Thomas Henry French



Just before the outbreak of the Civil War, sixteen-year old Thomas Henry French of Tenleytown joined a newly formed company of District of Columbia militia; three years later he received his commission as an infantry officer, and was wounded at Petersburg. After the war French served in the cavalry; at the Battle of Little Bighorn, he distinguished himself in Reno’s Valley Fight. 

French believed his immediate commander, Major Marcus Reno, to have been guilty of dereliction of duty for failing to come to Custer’s aid. French drank, was court-martialed, and died at age 39. His family brought his remains home to Washington, and he now shares a monument with them in Holy Rood Cemetery.  

(Photo: The French Family Association)






Notes on Thomas Henry French


His father, Thomas French, arrived in Baltimore from Lincolnshire, England before 1825, and married Naomi Brown of Greenspring Valley, Baltimore County; she died before 1833.

Thomas French remarried in Washington DC, to Mary Ellen Burke Foy, November 30, 1833. Their children were: Mary Ellen (1836-1907), Rebecca E. (c. 1837-1880, married John Henry Harry), Adele B. (1841-1890), and Thomas Henry (1843-1882); all are buried at Holy Rood Cemetery.

Thomas Henry French, born in or near Baltimore, Maryland, March 5, 1843.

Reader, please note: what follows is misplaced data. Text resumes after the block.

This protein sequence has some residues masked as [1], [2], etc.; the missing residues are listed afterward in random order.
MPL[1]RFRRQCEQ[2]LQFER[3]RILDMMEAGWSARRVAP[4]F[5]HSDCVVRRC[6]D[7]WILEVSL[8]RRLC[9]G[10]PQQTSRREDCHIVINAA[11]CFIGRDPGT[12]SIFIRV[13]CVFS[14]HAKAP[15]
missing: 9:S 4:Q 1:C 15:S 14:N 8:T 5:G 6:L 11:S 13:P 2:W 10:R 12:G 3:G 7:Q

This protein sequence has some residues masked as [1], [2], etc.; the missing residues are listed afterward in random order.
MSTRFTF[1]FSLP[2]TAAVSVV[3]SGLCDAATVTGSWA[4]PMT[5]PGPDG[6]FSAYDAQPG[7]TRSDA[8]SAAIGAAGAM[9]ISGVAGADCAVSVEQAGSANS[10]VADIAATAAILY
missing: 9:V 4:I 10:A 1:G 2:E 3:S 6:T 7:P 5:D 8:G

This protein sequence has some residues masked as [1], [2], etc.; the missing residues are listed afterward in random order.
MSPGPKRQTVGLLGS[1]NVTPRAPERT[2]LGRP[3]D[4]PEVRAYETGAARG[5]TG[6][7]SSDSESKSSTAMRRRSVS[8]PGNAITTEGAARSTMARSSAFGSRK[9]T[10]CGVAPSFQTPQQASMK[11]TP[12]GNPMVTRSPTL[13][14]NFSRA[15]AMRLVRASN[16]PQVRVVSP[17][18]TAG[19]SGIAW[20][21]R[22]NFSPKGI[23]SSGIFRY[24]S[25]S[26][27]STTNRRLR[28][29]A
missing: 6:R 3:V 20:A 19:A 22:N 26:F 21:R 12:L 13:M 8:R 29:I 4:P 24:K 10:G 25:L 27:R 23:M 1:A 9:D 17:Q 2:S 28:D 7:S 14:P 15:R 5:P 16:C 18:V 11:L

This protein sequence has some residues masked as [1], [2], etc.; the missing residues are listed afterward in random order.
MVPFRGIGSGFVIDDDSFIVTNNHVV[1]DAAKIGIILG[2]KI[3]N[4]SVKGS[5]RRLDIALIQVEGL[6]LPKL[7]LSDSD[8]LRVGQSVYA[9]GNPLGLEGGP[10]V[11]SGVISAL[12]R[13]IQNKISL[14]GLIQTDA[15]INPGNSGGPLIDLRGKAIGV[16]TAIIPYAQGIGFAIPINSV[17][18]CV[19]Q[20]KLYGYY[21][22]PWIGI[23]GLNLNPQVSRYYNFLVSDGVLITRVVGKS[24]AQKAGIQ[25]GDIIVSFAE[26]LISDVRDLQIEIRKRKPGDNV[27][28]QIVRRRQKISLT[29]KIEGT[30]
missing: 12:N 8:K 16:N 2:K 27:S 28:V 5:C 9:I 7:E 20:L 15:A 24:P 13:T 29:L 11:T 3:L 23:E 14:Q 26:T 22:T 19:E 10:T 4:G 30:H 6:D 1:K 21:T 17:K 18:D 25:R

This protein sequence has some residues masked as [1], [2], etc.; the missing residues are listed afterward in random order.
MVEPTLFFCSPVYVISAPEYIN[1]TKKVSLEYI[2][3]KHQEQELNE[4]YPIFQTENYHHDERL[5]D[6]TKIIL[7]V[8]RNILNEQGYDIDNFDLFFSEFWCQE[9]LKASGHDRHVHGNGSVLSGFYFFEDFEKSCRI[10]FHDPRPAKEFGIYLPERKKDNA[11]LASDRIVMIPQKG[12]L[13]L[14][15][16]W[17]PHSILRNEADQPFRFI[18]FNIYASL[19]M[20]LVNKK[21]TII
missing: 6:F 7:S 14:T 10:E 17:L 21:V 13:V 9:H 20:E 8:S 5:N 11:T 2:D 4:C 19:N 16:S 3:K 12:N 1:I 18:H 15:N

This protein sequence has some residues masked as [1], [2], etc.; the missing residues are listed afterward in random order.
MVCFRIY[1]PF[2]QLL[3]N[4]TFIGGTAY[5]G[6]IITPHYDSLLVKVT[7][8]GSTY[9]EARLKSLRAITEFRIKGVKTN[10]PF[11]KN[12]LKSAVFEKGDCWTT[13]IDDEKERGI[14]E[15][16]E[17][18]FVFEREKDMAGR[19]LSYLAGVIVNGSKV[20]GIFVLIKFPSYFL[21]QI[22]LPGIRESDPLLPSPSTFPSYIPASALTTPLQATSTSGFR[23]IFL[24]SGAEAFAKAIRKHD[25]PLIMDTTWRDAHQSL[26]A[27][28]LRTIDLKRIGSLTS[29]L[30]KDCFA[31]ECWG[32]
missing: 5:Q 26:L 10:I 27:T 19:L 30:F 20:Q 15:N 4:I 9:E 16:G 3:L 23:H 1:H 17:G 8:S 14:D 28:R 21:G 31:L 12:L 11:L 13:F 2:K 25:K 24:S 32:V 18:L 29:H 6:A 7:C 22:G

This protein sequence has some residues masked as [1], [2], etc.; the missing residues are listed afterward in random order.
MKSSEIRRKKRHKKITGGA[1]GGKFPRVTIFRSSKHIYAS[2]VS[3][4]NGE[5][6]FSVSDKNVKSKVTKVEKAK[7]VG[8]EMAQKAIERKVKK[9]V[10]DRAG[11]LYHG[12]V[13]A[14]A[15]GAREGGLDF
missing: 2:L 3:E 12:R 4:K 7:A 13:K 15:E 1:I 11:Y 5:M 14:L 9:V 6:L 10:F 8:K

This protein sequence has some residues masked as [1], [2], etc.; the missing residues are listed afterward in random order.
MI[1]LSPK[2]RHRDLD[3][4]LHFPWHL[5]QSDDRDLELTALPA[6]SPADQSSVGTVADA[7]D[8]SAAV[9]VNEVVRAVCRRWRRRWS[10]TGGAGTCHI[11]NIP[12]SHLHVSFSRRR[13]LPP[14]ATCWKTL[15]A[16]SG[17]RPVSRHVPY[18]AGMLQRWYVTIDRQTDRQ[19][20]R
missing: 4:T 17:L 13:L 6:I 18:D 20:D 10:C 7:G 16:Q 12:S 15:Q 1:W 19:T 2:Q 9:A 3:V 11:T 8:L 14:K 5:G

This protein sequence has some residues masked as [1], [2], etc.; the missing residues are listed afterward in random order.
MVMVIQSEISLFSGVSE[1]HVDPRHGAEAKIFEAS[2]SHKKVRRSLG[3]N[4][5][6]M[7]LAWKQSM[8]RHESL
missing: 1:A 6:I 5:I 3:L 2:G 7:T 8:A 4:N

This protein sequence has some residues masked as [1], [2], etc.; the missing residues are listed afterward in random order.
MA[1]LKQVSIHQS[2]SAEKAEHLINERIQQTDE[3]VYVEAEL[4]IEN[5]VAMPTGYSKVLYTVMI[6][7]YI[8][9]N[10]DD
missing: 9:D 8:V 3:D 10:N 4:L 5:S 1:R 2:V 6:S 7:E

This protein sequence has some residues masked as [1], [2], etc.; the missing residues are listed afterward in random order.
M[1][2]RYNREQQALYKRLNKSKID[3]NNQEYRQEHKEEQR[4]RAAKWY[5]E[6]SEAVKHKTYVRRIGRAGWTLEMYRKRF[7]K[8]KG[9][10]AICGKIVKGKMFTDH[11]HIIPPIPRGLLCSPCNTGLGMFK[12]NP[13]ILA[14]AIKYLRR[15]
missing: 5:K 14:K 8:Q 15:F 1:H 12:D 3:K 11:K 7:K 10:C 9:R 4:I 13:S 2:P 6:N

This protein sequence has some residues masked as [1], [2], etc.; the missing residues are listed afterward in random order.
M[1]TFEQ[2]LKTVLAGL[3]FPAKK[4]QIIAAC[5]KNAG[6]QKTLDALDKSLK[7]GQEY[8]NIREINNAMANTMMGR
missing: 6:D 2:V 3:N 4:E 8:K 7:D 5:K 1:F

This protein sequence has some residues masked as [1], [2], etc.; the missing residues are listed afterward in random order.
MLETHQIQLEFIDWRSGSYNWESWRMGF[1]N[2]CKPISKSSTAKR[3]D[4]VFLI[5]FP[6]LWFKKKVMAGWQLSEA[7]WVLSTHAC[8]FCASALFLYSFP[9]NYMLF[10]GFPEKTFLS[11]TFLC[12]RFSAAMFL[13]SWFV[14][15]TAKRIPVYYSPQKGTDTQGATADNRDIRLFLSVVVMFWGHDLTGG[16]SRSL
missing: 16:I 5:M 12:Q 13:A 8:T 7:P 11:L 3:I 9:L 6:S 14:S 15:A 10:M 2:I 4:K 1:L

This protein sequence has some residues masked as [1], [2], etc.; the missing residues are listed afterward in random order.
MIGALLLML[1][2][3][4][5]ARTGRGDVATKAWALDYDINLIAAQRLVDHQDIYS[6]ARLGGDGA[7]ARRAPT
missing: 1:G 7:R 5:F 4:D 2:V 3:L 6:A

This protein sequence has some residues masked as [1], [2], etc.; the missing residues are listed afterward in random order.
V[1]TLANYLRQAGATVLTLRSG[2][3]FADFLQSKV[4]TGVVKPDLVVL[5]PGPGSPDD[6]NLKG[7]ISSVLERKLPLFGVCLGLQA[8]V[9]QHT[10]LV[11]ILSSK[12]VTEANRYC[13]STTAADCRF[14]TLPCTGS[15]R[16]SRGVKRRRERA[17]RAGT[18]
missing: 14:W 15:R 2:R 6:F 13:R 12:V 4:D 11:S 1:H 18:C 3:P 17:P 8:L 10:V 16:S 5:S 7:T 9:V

Sent to live with his uncle––and later, adoptive father––Lt. Col. Martin Burke at a young age; Burke was a veteran of the Seminole War, and the Mexican-American War.

Between 1853-1857, Thomas Henry attended Georgetown College (Preparatory School) as a day scholar.

His father died circa 1858. In the 1860 census, his mother, Ellen French, was a shopkeeper, and lived at about Wisconsin Avenue and River Road; in the same household, French’s sisters, Mary and Adele, seamstresses.


Georgetown.––”Our neighbors in Washington county, north of this city, have organized a most efficient company of able-bodied men to be called the District of Columbia Rifles. The officers are––Captain, H.W. Blunt; First Lieutenant, Jas. W. Harry; Second do, Geo. F. Green; Third do., D.W. Lightfoot; First Sergeant, Thos. H. French; Second do., E.H. Smith; Third do., R.L. Ball; Fourth do., G.W. Hurdle.”  (Star, February 2, 1861)

District of Columbia Rifles, Captain Blunt, Lieutenants Harry, Green, and Lightfoot. This is the new company organized at Tennallytown, and this is their first appearance in uniform. They numbered about thirty-seven men, and with their bright blue coats and pants, the former with red trimmings, and the latter with red stripes, and neat fatigue caps, they presented a fine appearance.  (National Republican, March 5, 1861, p.3.)

“The following is a complete list of the corps, old and new, now uniformed and equipped, belonging to the District militia: Tenallytown, D.C., Rifles, Capt. H. Blount, 64 long-range rifles.” (Star, April 9, 1861)

Henry Woodward Blunt––a Georgetown dealer in teas, wines, liquors and groceries––organized this company. De-activation of and reorganization of DC militia took place on July 10, 1861.


French then obtained a clerkship in the Diplomatic Section of the State Department. Meanwhile, hoping to give French a career, his adoptive father worked to get him into West Point, but without success.